February 25, 2021
The Philadelphia Eagles will surely add quarterbacks this offseason, with Jalen Hurts currently serving as the only one on the roster. It's really only a matter of what kind of resources they will put into the position. Would they take one with the sixth overall pick, or even trade up for one? That will depend heavily on what the Eagles think they have in Hurts. In case you missed our review of Hurts' rookie season, you can find that here.
The 2021 draft class is a strong one, as four quarterback prospects – Clemson’s Trevor Lawrence, Ohio State’s Justin Fields, BYU’s Zach Wilson, and North Dakota State’s Trey Lance – are all first-round locks, and it’s quite possible that all four get picked in the top 10. And so, I guess I should probably familiarize myself with all four guys, and as long as I'm doing so, while I'm no NFL scout, I'll still opine on what I saw.
On Wednesday we started with Wilson. Today we'll cover Lance.
Lance took a redshirt year in 2018, and NDSU went 15-0, winning the FCS national championship behind Easton Stick. In 2019, Lance took over as the starter as a redshirt freshman, and once again the Bison went undefeated (16-0), winning another FCS national championship. Lance won the Walter Payton Award, which is kind of like the Heisman for the Football Championship Subdivision.
In the aggregate, Lance's numbers were wildly impressive. He completed 192 of 287 passes (66.9%) for 2,786 yards (9.7 YPA), 28 TDs, and 0 INTs. He also rushed 169 times for 1100 yards (6.5 YPC) and 14 TDs.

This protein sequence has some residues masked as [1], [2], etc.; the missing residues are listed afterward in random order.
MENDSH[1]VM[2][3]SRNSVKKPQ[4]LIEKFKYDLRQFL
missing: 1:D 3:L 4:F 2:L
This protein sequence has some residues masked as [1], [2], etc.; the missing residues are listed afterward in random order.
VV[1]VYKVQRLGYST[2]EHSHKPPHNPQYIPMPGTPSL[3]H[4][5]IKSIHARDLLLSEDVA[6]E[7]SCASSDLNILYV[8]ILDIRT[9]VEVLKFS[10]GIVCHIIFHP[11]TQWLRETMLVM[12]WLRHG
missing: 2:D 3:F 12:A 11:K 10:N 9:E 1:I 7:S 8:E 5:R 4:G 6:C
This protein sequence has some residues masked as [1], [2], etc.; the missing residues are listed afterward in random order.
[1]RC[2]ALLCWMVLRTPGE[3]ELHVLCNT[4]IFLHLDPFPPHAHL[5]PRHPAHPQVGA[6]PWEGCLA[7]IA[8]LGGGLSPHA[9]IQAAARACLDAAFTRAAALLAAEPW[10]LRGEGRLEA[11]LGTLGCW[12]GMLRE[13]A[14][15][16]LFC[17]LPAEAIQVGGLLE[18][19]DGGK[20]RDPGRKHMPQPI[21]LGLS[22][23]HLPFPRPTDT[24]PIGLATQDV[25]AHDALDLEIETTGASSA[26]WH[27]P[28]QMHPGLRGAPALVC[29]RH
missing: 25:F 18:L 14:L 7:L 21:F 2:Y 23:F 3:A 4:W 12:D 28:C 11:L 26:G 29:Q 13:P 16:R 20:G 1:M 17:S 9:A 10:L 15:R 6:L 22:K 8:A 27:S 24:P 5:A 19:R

However, he had a very low number of pass attempts. On a per game basis, his average numbers: 12 of 18 for 174 yards and 2 TDs.
In 2020, Lance was poised to build on his 2019 campaign and steamroll toward another chip, but COVID hit, and NDSU only played one game, a win over Central Arkansas. Lance threw his first and final college INT in that game.
Back in 2016, the Eagles had to wrestle with how Carson Wentz would transition from Division 1-AA football to the NFL. On the one hand, obviously he was playing against a lower level of competition. On the other hand, he was coming from a college offense that employed its share of pro-style concepts, which arguably put him in a better position to make the jump to the NFL than guys like Ohio State's Cardale Jones or Memphis' Paxton Lynch, to name two examples, who ran more basic offenses.
But then on top of worrying about Lance making the jump from NDSU to the NFL, you also have the fact that Lance only attempted 318 passes in college (vs. 612 for Wentz), and he only started 17 total games. If you're drafting Lance, you're doing so because you're willing to take a big leap of faith on his physical traits.